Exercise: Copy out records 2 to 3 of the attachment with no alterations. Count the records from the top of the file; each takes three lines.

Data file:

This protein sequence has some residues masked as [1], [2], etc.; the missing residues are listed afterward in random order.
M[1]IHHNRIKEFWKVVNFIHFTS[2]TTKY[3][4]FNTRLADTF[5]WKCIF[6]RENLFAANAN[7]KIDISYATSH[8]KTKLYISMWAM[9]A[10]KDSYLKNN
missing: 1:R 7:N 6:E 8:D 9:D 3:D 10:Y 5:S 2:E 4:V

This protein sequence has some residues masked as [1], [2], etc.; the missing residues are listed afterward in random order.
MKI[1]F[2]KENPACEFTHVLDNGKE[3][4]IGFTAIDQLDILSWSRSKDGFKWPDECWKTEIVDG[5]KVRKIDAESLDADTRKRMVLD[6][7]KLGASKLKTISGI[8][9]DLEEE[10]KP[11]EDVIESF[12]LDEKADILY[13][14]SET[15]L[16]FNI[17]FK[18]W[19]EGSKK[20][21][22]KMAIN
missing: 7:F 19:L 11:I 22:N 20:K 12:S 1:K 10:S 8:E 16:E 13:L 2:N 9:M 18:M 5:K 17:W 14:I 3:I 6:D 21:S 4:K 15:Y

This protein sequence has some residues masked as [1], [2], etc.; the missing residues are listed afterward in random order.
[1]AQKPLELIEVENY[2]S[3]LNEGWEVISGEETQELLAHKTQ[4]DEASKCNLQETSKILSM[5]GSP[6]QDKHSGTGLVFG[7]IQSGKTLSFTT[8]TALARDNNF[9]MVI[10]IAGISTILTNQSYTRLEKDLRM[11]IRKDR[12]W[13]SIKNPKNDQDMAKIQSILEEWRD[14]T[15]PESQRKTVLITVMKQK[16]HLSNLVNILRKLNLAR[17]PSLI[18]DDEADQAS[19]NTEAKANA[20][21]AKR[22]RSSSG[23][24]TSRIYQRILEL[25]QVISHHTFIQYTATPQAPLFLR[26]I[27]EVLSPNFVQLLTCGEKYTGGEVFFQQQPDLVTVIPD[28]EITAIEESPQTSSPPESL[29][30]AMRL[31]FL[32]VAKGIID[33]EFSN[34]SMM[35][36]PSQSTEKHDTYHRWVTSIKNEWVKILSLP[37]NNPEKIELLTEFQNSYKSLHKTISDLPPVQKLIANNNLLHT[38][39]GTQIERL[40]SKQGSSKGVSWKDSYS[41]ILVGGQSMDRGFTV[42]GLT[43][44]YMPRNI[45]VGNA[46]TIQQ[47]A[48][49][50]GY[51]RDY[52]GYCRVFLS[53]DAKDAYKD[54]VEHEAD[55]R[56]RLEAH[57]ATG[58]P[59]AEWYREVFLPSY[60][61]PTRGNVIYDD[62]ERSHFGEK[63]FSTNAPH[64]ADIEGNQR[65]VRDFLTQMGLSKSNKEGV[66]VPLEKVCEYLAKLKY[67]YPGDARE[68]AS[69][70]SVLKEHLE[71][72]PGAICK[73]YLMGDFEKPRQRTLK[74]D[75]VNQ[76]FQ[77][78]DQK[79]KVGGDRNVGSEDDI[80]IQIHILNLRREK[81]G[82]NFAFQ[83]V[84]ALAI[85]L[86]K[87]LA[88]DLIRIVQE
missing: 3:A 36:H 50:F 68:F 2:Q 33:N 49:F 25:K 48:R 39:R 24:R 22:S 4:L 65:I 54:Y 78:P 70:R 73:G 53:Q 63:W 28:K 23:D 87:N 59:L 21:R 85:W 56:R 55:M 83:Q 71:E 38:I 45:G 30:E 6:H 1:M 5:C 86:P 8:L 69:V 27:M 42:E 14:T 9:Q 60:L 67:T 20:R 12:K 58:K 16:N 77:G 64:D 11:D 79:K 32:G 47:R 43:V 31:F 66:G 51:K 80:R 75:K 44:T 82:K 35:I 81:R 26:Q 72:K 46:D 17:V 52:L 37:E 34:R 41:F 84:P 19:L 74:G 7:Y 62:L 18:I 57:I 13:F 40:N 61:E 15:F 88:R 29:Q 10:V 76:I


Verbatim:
This protein sequence has some residues masked as [1], [2], etc.; the missing residues are listed afterward in random order.
MKI[1]F[2]KENPACEFTHVLDNGKE[3][4]IGFTAIDQLDILSWSRSKDGFKWPDECWKTEIVDG[5]KVRKIDAESLDADTRKRMVLD[6][7]KLGASKLKTISGI[8][9]DLEEE[10]KP[11]EDVIESF[12]LDEKADILY[13][14]SET[15]L[16]FNI[17]FK[18]W[19]EGSKK[20][21][22]KMAIN
missing: 7:F 19:L 11:I 22:N 20:K 12:S 1:K 10:S 8:E 16:E 13:L 2:N 9:M 18:M 5:K 17:W 14:I 3:I 6:D 21:S 4:K 15:Y

This protein sequence has some residues masked as [1], [2], etc.; the missing residues are listed afterward in random order.
[1]AQKPLELIEVENY[2]S[3]LNEGWEVISGEETQELLAHKTQ[4]DEASKCNLQETSKILSM[5]GSP[6]QDKHSGTGLVFG[7]IQSGKTLSFTT[8]TALARDNNF[9]MVI[10]IAGISTILTNQSYTRLEKDLRM[11]IRKDR[12]W[13]SIKNPKNDQDMAKIQSILEEWRD[14]T[15]PESQRKTVLITVMKQK[16]HLSNLVNILRKLNLAR[17]PSLI[18]DDEADQAS[19]NTEAKANA[20][21]AKR[22]RSSSG[23][24]TSRIYQRILEL[25]QVISHHTFIQYTATPQAPLFLR[26]I[27]EVLSPNFVQLLTCGEKYTGGEVFFQQQPDLVTVIPD[28]EITAIEESPQTSSPPESL[29][30]AMRL[31]FL[32]VAKGIID[33]EFSN[34]SMM[35][36]PSQSTEKHDTYHRWVTSIKNEWVKILSLP[37]NNPEKIELLTEFQNSYKSLHKTISDLPPVQKLIANNNLLHT[38][39]GTQIERL[40]SKQGSSKGVSWKDSYS[41]ILVGGQSMDRGFTV[42]GLT[43][44]YMPRNI[45]VGNA[46]TIQQ[47]A[48][49][50]GY[51]RDY[52]GYCRVFLS[53]DAKDAYKD[54]VEHEAD[55]R[56]RLEAH[57]ATG[58]P[59]AEWYREVFLPSY[60][61]PTRGNVIYDD[62]ERSHFGEK[63]FSTNAPH[64]ADIEGNQR[65]VRDFLTQMGLSKSNKEGV[66]VPLEKVCEYLAKLKY[67]YPGDARE[68]AS[69][70]SVLKEHLE[71][72]PGAICK[73]YLMGDFEKPRQRTLK[74]D[75]VNQ[76]FQ[77][78]DQK[79]KVGGDRNVGSEDDI[80]IQIHILNLRREK[81]G[82]NFAFQ[83]V[84]ALAI[85]L[86]K[87]LA[88]DLIRIVQE
missing: 3:A 36:H 50:F 68:F 2:Q 33:N 49:F 25:K 48:R 39:R 24:R 22:S 4:L 65:I 54:Y 78:P 70:R 73:G 53:Q 63:W 28:K 23:D 87:N 59:L 21:R 85:W 56:R 55:M 83:Q 71:E 38:I 45:G 30:E 6:H 1:M 5:C 86:P 8:L 69:V 27:M 42:E 14:T 9:Q 60:L 67:T 20:R 12:K 58:K 16:N 77:G 64:D 11:D 79:K 32:G 47:R 43:V 31:F 66:G 51:K 80:R 75:K 44:T 82:K 35:I 81:R 26:Q 72:K 46:D 17:V 52:L 37:E 34:R 41:F 84:P 19:L 74:G 7:Y 62:L 18:I 57:I 13:F 40:N 61:E 15:F 88:R 29:Q 10:V 76:I